- Clinical Scheduling – Clinical experiences most commonly occur on Thursday and Friday in the fall and winter term and Monday to Friday during Concentrated clinical (May and early June). Depending on the availability of clinical facilities and/or instructors, these time frames may change. Students can expect clinical experiences during days, evenings, nights, and weekends to meet clinical practice requirements and in accordance with the availability of clinical placements and/or instructors. The clinical coordinator will provide students with notice of clinical scheduling as soon as it is feasible.
- Travel - Due to a variety of clinical settings, all students will be expected to travel out of town for some clinical experiences. In some instances, overnight accommodations may be required.
- Nursing Program Fee – there is a required fee which covers nursing program specific resources. This fee is added automatically when a student finalizes their tuition for the academic year.
Students are responsible to read carefully Section B of this Calendar, General University Regulations, and in particular the subsection headed Grading and Classification.
Transfer and mature students are particularly advised to consult Section B. Students applying for a second undergraduate degree will take Nursing courses and the required Arts and Science courses in the program, if they have not already taken them. Questions concerning the application of regulations must be made to the Registrar in writing.
Any points not covered in the following regulations will be governed by the General University Regulations.
Admission decisions are based on the applicant’s admission average or Grade Point Average (GPA) (60% weight) and the CASPer score (40% weight). All applicants to UNB’s Nursing programs are required to complete the CASPer test, an online Situational Judgement Assessment, as part of the application process. This includes applicants to the four-year Bachelor of Nursing on both campuses; the LPN to BN Pathway, and the Bachelor of Nursing Accelerated Program through UNB Fredericton, and the LPN to BN Bridge program through UNB Saint John. An applicant may write the CASPer test once per year. Applicants who have taken the test in previous years will be required to re-take it if reapplying for admission.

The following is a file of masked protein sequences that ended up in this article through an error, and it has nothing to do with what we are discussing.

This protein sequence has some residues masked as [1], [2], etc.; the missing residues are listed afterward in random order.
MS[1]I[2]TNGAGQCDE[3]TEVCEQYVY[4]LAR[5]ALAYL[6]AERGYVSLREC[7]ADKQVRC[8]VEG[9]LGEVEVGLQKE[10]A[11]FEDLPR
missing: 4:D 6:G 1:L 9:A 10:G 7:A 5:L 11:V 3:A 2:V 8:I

Nutsihpiluwewicik Admission Pathway
The Faculty of Nursing, Fredericton campus and Moncton site, and the Department of Nursing and Health Sciences, UNB Saint John follow the Nutsihpiluwewicik (Fredericton) and Indigenous Admissions Pathway (Saint John).
UNB recognizes and respectfully acknowledges that the land on which our campuses are located is the traditional unsurrendered and unceded traditional lands of the Wolastoqiyik and Mi’kmaq Peoples. This territory is covered by the “Treaties of Peace and Friendship” which the Wolastoqiyik, Mi’kmaq, and Peskotomuhkati Peoples first signed with the British Crown in 1725. The treaties did not deal with the surrender of lands and resources but in fact recognized Wolastoqiyik, Mi’kmaq, and Peskotomuhkati title and established the rules for what was going to be an ongoing relationship between nations. UNB’s Faculty of Nursing and Department of Nursing and Health Sciences UNB Saint John welcomes applications from Indigenous students and is committed to the decolonization of admissions processes and the fulfillment of the Truth and Reconciliation Committee’s Calls to Action to bridge the educational attainment gap and student success rates, increase the number Indigenous nurses, and to do so in a way that recognizes the value of Indigenous knowledge.
The Mi’kmaq-Wolastoqey Centre, Nutsihpiluwewicik (Healing Clan), the Faculty of Nursing (UNBF) and the Department of Nursing and Health Sciences (UNBSJ) have identified an admissions pathway for applicants with Indigenous ancestry (First Nation, Inuit, and Métis). These applicants are invited to participate in an Indigenous student enrolment strategy - the Nutsihpiluwewicik (Indigenous) Admission Pathway - which aims to increase the number of Indigenous nurses in a culturally responsive way, a process that has been developed with the heart and spirit of Indigenous ways of knowing and being. Applicants who choose this pathway will undergo a wholistic review by an Indigenous Selection Committee. Indigenous applicants are required to meet the minimum application requirements for all UNB Nursing Programs and apply using the general application form. Applicants who choose the Nutsihpiluwewicik Admission Pathway will not have the CASPer score factored into their admission process.